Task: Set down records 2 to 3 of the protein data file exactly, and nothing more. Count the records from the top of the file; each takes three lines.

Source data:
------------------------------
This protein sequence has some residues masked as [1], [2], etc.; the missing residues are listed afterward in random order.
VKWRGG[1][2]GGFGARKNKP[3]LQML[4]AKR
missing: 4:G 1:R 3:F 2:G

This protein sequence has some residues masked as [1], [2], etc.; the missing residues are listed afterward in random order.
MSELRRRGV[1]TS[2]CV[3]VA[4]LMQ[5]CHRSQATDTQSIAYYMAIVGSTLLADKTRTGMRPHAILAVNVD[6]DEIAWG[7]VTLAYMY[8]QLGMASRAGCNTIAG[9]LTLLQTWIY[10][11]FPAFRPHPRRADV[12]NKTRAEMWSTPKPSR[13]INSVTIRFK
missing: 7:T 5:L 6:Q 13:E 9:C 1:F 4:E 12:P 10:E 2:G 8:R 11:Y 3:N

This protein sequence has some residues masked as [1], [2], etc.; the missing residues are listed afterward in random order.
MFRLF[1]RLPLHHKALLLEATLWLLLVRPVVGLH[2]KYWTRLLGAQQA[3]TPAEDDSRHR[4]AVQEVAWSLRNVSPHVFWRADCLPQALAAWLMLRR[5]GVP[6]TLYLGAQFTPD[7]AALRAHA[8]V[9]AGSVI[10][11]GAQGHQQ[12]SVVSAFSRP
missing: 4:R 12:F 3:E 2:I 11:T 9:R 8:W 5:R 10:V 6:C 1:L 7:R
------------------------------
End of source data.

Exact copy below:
This protein sequence has some residues masked as [1], [2], etc.; the missing residues are listed afterward in random order.
MSELRRRGV[1]TS[2]CV[3]VA[4]LMQ[5]CHRSQATDTQSIAYYMAIVGSTLLADKTRTGMRPHAILAVNVD[6]DEIAWG[7]VTLAYMY[8]QLGMASRAGCNTIAG[9]LTLLQTWIY[10][11]FPAFRPHPRRADV[12]NKTRAEMWSTPKPSR[13]INSVTIRFK
missing: 7:T 5:L 6:Q 13:E 9:C 1:F 4:E 12:P 10:E 2:G 8:R 11:Y 3:N

This protein sequence has some residues masked as [1], [2], etc.; the missing residues are listed afterward in random order.
MFRLF[1]RLPLHHKALLLEATLWLLLVRPVVGLH[2]KYWTRLLGAQQA[3]TPAEDDSRHR[4]AVQEVAWSLRNVSPHVFWRADCLPQALAAWLMLRR[5]GVP[6]TLYLGAQFTPD[7]AALRAHA[8]V[9]AGSVI[10][11]GAQGHQQ[12]SVVSAFSRP
missing: 4:R 12:F 3:E 2:I 11:T 9:R 8:W 5:R 10:V 6:C 1:L 7:R